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Region 9 Economic Development project manager views future of Southwest Colorado’s economy as ‘glass half full’

Heather Otter discusses the advancement of career and technical education and its positive impact on the region
Heather Otter is economic development project manager for Region 9 Economic Development. (Courtesy of Region 9 Economic Development)

During the latest Southwest Colorado Economic Outlook, labor shortages were a large part of the discussion.

A combination of high housing costs and a low unemployment rate have created a dilemma for Southwest Colorado employers in terms of hiring.

The Durango Herald sat down with Region 9 Economic Development project manager Heather Otter, who compiles much of the data for Region 9’s livable wage reports among others, to discuss the issues the region is facing and what employers can do to find labor.

Q: Why are employers struggling to find labor in this region?

A: When I look at data, I tend to look sort of what’s happening nationally and what’s happening at the state level, and then does our area track with that or not?

One of the things that our area does seem to track with is that certain industries, for example, are experiencing difficulty in retention, or attraction of employees.

For example, health care nationally, we see that in the recent past, one in five health care related employees are leaving the profession altogether, or they’re leaving it to go to another employer, in health care, and primarily we see this in hospital settings. And that directly affects rural areas, like ours, where we have regional hospitals.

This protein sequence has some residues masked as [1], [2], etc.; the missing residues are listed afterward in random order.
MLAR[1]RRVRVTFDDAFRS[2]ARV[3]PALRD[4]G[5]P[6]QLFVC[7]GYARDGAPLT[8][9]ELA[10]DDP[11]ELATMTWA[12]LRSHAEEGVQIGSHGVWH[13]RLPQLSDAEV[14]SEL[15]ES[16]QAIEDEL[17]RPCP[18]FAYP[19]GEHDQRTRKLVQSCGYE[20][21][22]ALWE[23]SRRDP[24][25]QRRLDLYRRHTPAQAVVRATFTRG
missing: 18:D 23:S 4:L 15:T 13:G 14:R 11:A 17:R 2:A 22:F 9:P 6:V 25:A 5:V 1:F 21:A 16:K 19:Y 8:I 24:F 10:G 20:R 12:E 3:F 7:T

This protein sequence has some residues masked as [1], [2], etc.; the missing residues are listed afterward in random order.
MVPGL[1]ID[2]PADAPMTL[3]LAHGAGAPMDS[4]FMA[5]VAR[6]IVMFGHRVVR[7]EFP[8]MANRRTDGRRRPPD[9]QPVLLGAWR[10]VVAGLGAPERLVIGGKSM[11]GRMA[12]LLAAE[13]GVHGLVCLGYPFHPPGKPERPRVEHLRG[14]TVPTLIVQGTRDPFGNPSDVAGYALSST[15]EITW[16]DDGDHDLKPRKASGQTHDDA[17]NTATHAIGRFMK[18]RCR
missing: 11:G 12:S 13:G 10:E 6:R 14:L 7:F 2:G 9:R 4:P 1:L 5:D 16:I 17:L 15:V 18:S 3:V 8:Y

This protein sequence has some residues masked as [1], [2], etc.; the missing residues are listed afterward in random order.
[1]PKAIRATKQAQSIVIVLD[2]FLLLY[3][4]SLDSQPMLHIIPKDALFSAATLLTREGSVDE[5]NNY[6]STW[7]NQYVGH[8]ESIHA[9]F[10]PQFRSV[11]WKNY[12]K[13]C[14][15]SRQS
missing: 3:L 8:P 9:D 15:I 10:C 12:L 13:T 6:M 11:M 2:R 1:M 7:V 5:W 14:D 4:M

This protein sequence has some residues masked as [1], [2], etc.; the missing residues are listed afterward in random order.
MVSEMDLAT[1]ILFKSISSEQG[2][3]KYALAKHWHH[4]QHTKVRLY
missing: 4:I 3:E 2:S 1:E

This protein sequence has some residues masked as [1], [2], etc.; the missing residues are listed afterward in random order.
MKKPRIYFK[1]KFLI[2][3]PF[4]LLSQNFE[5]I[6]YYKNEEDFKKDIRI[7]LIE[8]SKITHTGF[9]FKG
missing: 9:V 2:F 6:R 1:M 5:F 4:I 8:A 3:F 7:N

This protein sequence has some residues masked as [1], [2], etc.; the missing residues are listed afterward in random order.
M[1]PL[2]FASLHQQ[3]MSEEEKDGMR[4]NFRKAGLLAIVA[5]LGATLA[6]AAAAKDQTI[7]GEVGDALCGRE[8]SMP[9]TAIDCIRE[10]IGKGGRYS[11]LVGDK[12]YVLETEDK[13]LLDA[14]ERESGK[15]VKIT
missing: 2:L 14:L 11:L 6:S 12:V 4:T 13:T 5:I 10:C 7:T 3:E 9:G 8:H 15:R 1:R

So we’re seeing a similar trend here in the Southwest, where our regional hospitals are seeing about that same percentage … To mitigate that, for example, Southwest Memorial Health System in Cortez has really focused in on their recruitment and hiring and retention efforts.

Q: How can employers incentivize workers to take a position with them or relocate for a position?

A: One of the things that is lucky for Southwest Colorado is that we are still able to attract people because of quality of life. So for our employers, what we are seeing is there is a built-in benefit of quality of life, so the access to the outdoors and all of the fun and play that goes with that here in Southwest Colorado.

I would say in addition to that flexibility, a couple of trends that we’re seeing also nationally statewide, and are reflected here is that, like from 2022 to 2023, we were seeing that migration to or out of state … The states that had higher household higher household incomes, we saw more of those moving to areas that had on average, lower household incomes. Now, part of that we believe is related to job flexibility.